Dear friends..please take the time to enjoy this month's edition of the Palette. You may have noticed that this edition is pared down in comparison to previous editions. This is due to lack of submissions or lack of permission to use content. At this stage, unless other people give their permission to use their work, this edition may well be the final edition. Just a reminder that only low resolution images are used in The Palette and that all images are linked back to your personal website and acknowledged. This is just a way to get your work out there and more visible in other forms. I am running this site in my own time and I am not getting any advertising or monetary benefits. I am happy to continue this journal for the sake of the community but in order for me to be able to continue to do so, I do need your help. 

If you would like The Palette to continue then fill out the consent form here or if you would like to contribute to the blog simply enter the info here

All that aside and without further ado, here is the link to edition 5

ALBENA is a young French artist of Bulgarian origin who advances in a spectacular way. Her painting is the heiress of various traditions, including that of masters of the icon. Using different oriental sources, in particular India and Persia, she has created a world of troubling fairy, which exercises a true fascination over the eye, so much her glowing colors create magic. Tender, loving, her characters live in a world of peace, harmony and mutual consolation. Let us not forget that poetry was her first passion. ALBENA lives in the parallel universe of tales, of big universal legends, of invincible childhood and enjoys an outstanding sensibility. The ease and the elegance she has acquired allow her to express a wide range of feelings. Spiritual and sensual, she is undoubtedly only at the dawn of more than a promising journey. We have here an authentic talent, especially considering her recent admission into the sphere of painting.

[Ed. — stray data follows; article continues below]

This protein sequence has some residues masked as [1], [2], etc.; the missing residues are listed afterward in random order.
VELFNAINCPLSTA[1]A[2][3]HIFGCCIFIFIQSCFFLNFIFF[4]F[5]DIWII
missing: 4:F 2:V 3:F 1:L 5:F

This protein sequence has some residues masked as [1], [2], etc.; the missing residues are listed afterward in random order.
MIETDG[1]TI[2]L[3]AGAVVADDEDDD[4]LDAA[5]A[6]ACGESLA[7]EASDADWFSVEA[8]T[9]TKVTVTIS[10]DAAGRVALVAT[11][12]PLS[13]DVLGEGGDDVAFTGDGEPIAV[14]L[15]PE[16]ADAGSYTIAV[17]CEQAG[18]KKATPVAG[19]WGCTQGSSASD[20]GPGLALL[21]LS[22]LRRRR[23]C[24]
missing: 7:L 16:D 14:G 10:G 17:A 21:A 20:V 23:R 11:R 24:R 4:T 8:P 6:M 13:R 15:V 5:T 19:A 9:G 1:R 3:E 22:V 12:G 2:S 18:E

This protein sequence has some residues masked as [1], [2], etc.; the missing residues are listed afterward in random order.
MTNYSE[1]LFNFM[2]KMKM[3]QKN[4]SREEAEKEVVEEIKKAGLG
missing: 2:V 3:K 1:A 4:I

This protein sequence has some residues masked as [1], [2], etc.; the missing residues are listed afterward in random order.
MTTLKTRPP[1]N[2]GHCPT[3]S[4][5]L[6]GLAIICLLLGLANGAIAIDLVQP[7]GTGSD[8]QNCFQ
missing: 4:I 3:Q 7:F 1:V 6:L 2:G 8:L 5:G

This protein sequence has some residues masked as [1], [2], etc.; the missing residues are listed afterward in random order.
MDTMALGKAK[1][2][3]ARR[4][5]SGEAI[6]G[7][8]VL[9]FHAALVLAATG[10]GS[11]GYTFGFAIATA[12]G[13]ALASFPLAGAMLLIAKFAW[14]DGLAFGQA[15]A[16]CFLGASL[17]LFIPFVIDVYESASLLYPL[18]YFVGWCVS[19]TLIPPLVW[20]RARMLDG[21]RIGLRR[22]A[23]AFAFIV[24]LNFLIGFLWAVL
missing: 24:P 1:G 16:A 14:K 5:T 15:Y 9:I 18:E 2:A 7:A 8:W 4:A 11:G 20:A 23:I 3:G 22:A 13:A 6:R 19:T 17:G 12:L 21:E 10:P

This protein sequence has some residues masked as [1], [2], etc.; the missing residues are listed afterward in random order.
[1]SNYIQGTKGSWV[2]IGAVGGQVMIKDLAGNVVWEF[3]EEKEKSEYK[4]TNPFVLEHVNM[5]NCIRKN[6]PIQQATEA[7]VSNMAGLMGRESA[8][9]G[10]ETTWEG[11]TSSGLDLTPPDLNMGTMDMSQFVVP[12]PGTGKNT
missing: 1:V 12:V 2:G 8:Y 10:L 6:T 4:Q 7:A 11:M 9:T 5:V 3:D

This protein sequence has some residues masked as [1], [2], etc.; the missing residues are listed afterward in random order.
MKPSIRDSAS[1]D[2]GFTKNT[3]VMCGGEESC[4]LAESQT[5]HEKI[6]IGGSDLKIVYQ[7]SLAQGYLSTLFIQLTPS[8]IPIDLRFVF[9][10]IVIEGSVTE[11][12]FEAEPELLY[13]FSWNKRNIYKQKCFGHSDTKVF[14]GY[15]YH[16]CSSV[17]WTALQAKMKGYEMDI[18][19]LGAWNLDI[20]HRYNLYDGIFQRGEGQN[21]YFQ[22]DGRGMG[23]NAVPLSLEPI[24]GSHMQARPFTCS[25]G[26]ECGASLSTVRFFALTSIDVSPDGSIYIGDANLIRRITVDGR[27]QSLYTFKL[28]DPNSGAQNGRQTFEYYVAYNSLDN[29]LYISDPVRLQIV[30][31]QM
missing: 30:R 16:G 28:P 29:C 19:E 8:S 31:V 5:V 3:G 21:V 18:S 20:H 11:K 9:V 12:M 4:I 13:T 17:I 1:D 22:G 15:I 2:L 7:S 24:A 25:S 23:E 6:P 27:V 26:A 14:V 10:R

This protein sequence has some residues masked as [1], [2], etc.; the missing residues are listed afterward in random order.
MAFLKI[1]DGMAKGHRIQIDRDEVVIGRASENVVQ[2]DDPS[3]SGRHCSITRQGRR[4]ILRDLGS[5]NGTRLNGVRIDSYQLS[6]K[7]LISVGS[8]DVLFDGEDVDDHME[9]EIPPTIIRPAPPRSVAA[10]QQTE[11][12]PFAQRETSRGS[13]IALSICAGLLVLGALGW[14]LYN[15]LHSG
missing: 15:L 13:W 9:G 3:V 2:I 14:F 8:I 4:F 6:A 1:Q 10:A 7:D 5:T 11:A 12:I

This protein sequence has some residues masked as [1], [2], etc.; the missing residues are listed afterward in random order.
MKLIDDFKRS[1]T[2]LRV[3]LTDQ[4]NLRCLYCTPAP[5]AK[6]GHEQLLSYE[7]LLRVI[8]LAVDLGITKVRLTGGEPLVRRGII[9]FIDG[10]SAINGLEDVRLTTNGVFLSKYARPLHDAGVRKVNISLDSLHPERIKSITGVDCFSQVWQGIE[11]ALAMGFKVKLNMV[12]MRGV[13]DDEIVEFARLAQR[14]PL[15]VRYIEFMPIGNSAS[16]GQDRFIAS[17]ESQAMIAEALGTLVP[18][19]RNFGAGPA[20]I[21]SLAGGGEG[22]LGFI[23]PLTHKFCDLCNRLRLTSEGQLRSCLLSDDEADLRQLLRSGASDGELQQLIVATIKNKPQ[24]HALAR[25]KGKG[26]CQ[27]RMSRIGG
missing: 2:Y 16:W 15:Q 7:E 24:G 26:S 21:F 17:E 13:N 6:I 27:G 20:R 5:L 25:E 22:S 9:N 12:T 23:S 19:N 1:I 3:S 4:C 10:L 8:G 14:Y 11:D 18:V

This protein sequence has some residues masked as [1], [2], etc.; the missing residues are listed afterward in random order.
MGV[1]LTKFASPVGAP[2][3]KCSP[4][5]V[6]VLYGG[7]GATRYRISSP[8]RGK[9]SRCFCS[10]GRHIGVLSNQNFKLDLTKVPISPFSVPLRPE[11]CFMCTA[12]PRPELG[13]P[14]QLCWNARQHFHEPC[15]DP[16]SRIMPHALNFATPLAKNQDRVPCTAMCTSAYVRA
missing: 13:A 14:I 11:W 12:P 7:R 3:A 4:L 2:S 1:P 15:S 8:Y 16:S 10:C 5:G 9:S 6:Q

Find Albena here

ART MONACO'10 international art fair 
ART SHANGHAI 2010 international art fair 

Behida Dolić was  raised by a community of crafters, kilim makers, and furniture builders in her small northern Bosnian village, but she found her passion in millinery. After studying at the San Francisco Art Institute, she landed in Hudson, New York , where she opened her own brick-and-mortar hat shop.
video and story originally by Dan Estabrook is an award-winning art photographer and sometime filmmaker who lives and works in Brooklyn, New York. 
Think your old rusty bicycles belong in the dumpster? Think again. Yes, that old bike can indeed be reincarnated if it falls in the right hands. Carolina Fontoura Alzaga's hands to be exact. Alzaga transforms bicycle chains into beautifully rustic looking chandeliers. Her passion is repurposing castoff materials, and she does it well.

Since medieval times, chandeliers have been used as elaborate decorations associated with wealth and power. Alzaga shatters this concept with her warm and elegant designs. Using aspects of her cultural past from Mexico, Brazil, and the U.S., she is able to create unique and appealing artwork. She aims to combine the idea of discarded and forgotten items with the power and influence associated with chandeliers. Using her creativity and visions of a healthier planet, she gives 'trash' a second chance.

Below is a video that describes Alzaga's mission to preserve our world. You can order your own chandelier here. Alzaga handcrafts each one upon order.

article originally posted January 8, 2013 by Bryanna Murphy

Ethereal I by Trish Woodford



31.01.2013 to 23.02.2013

365 attempts to meditate began as a year long challenge to maintain a meditation practice. After ten years of failure, I thought I could finally succeed at this awareness exercise by aligning my commitment to art practice with my lack of commitment to meditation. The balloon was employed tactically to locate the breath and to bring a sculptural and performative component to the act. At the outset the project stipulated an instruction –“meditate everyday”. By repeating the demanding ritual of meditation, an artwork could slowly develop, day-by-day, month-by-month. A serial practice ensued for the full calendar year of 2011. All went well in the first few weeks – I really did meditate. However, it wasn’t long before genuine meditation ceased and questions concerning the artwork took precedence. There were also days when I didn’t ‘meditate’. The blank images speak for the failed days when there was no time to breathe and thus no time to make anything – no time to make art. Stopping and disrupting whatever I was doing routinely a minute earlier, setting up the camera, picking a balloon, sitting in a chair, exhaling and inhaling constituted a performative intervention into everyday life. This interruption of everyday life became a method not for meditating but for making something. In retrospect, the project should be titled 365 attempts to make art and not 365 attempts to meditate

78A Campbell Street, Surry Hills, NSW 2010